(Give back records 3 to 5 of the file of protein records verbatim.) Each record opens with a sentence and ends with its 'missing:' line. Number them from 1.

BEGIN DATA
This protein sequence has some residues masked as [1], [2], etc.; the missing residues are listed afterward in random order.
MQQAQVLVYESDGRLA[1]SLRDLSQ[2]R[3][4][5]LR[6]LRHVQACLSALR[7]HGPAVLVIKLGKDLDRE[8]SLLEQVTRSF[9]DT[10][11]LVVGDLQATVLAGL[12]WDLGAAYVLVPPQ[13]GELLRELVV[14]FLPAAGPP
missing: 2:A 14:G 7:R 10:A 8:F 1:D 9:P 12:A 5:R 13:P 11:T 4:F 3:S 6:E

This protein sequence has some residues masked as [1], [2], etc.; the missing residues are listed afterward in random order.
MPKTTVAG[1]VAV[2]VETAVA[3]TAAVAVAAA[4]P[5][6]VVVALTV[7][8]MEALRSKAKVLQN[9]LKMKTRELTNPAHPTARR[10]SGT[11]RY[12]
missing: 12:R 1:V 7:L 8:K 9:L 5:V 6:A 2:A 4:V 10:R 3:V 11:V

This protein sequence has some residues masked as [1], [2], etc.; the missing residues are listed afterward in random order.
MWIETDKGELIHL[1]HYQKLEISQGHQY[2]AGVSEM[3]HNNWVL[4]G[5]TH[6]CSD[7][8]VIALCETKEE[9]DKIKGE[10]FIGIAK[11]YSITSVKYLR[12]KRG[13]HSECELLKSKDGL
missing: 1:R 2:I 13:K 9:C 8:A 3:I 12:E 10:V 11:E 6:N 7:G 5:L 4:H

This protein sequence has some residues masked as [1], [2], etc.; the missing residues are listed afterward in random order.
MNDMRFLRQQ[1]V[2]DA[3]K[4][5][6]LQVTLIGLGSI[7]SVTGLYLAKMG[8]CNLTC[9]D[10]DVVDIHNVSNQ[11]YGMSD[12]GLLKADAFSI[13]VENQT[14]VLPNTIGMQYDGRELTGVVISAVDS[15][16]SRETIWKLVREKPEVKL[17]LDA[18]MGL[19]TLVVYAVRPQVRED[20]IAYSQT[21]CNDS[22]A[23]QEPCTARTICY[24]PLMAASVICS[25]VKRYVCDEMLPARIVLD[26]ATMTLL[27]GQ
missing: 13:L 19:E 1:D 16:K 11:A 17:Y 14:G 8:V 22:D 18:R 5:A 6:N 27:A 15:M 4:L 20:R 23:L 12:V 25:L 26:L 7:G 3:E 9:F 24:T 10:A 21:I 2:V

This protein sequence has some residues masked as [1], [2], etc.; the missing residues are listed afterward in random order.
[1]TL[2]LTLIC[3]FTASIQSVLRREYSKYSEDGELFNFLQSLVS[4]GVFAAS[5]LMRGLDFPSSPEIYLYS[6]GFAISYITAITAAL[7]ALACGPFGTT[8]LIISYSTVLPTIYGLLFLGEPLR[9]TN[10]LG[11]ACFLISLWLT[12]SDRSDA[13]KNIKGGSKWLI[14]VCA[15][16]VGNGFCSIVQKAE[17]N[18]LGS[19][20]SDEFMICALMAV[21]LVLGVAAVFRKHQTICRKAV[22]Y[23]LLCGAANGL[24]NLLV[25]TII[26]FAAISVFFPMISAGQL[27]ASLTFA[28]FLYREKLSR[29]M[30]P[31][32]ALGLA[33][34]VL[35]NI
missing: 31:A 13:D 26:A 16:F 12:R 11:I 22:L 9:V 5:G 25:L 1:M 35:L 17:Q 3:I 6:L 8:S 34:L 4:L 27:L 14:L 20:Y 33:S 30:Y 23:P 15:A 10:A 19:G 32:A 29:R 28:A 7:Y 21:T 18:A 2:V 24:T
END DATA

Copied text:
This protein sequence has some residues masked as [1], [2], etc.; the missing residues are listed afterward in random order.
MWIETDKGELIHL[1]HYQKLEISQGHQY[2]AGVSEM[3]HNNWVL[4]G[5]TH[6]CSD[7][8]VIALCETKEE[9]DKIKGE[10]FIGIAK[11]YSITSVKYLR[12]KRG[13]HSECELLKSKDGL
missing: 1:R 2:I 13:K 9:C 8:A 3:I 12:E 10:V 11:E 6:N 7:G 5:L 4:H

This protein sequence has some residues masked as [1], [2], etc.; the missing residues are listed afterward in random order.
MNDMRFLRQQ[1]V[2]DA[3]K[4][5][6]LQVTLIGLGSI[7]SVTGLYLAKMG[8]CNLTC[9]D[10]DVVDIHNVSNQ[11]YGMSD[12]GLLKADAFSI[13]VENQT[14]VLPNTIGMQYDGRELTGVVISAVDS[15][16]SRETIWKLVREKPEVKL[17]LDA[18]MGL[19]TLVVYAVRPQVRED[20]IAYSQT[21]CNDS[22]A[23]QEPCTARTICY[24]PLMAASVICS[25]VKRYVCDEMLPARIVLD[26]ATMTLL[27]GQ
missing: 13:L 19:E 1:D 16:K 11:A 17:Y 14:G 8:V 22:D 18:R 5:A 6:N 27:A 15:M 4:L 20:R 23:L 12:V 25:L 26:L 7:G 3:E 9:F 24:T 10:A 21:I 2:V

This protein sequence has some residues masked as [1], [2], etc.; the missing residues are listed afterward in random order.
[1]TL[2]LTLIC[3]FTASIQSVLRREYSKYSEDGELFNFLQSLVS[4]GVFAAS[5]LMRGLDFPSSPEIYLYS[6]GFAISYITAITAAL[7]ALACGPFGTT[8]LIISYSTVLPTIYGLLFLGEPLR[9]TN[10]LG[11]ACFLISLWLT[12]SDRSDA[13]KNIKGGSKWLI[14]VCA[15][16]VGNGFCSIVQKAE[17]N[18]LGS[19][20]SDEFMICALMAV[21]LVLGVAAVFRKHQTICRKAV[22]Y[23]LLCGAANGL[24]NLLV[25]TII[26]FAAISVFFPMISAGQL[27]ASLTFA[28]FLYREKLSR[29]M[30]P[31][32]ALGLA[33][34]VL[35]NI
missing: 31:A 13:D 26:A 16:F 12:R 11:I 22:L 9:V 5:G 25:L 1:M 35:L 17:Q 3:I 6:L 8:S 34:L 4:L 27:L 14:L 20:Y 33:S 30:Y 23:P 15:A 10:A 19:G 32:A 29:R 28:A 7:Y 21:T 18:A 2:V 24:T